Development and evaluation of a multimedia intervention to promote cervical cancer prevention among South Asian women in Hong Kong

Winnie K.W. So, Bernard M.H. Law, Carmen W.H. Chan, Doris Y.P. Leung, Helen Y.L. Chan, Sek Ying Chair

Research output: Journal article publicationJournal articleAcademic researchpeer-review

6 Citations (Scopus)

Abstract

Objective: The uptake of cervical cancer screening among South Asian ethnic minorities is low, rendering them at higher risk of developing cervical cancer. Interventions should, therefore, be developed to enhance their knowledge of this disease and its prevention. We developed and implemented a Health-Belief-Model-based and culturally sensitive multimedia intervention for South Asian women in Hong Kong, and evaluated its feasibility, acceptability and effectiveness using the Reach-Effectiveness-Adoption-Implementation-Maintenance framework. Design: At post-intervention, a short survey was conducted to assess the participants’ perceptions of the acceptability and effectiveness of the intervention. Focus group and/or telephone interviews with persons-in-charge of community organizations were conducted to collect feedback on the intervention’s effectiveness and long-term sustainability. Results: The intervention was implemented successfully in partnership with 54 community organizations, of which 51 expressed a willingness to continue doing so at their centers. 1061 South Asian women received the intervention through attendance at the 51 health talks held. Over 90% of them agreed that the intervention was acceptable and effective. Conclusions: The intervention appeared to be feasible, and is potentially effective in enhancing participants’ knowledge of cervical cancer and self-efficacy in undergoing screening.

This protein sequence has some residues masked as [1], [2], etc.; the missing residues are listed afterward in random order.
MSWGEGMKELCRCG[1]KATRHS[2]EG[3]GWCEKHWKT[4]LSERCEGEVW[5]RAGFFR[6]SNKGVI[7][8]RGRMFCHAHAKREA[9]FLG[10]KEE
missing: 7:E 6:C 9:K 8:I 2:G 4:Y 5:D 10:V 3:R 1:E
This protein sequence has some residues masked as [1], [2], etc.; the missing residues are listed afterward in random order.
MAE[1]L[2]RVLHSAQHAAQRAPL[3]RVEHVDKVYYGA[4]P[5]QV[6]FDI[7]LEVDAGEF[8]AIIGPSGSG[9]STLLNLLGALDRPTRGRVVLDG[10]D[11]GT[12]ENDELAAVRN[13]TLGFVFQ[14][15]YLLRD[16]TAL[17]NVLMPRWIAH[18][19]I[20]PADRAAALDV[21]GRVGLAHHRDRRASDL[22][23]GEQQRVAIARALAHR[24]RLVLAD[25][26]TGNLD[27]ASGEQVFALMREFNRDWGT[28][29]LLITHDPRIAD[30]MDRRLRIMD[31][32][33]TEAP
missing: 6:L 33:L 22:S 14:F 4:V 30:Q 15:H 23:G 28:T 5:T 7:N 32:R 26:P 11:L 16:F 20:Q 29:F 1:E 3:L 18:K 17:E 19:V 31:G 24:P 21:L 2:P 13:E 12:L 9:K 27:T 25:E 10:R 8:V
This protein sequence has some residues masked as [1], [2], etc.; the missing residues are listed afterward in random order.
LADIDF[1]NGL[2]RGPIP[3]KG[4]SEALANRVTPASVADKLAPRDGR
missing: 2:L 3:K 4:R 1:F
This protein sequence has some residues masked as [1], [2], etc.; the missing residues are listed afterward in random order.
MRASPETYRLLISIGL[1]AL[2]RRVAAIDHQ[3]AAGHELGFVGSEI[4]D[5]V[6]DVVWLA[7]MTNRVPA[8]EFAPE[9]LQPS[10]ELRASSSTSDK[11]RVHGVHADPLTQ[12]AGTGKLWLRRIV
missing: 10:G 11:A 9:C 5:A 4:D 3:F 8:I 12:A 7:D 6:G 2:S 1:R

Original languageEnglish
Pages (from-to)284-296
Number of pages13
JournalEthnicity and Health
Volume27
Issue number2
DOIs
Publication statusPublished - Feb 2022

Keywords

  • Cervical cancer
  • ethnic minorities
  • health-belief model
  • multimedia intervention
  • South Asian women

ASJC Scopus subject areas

  • Cultural Studies
  • Arts and Humanities (miscellaneous)
  • Public Health, Environmental and Occupational Health

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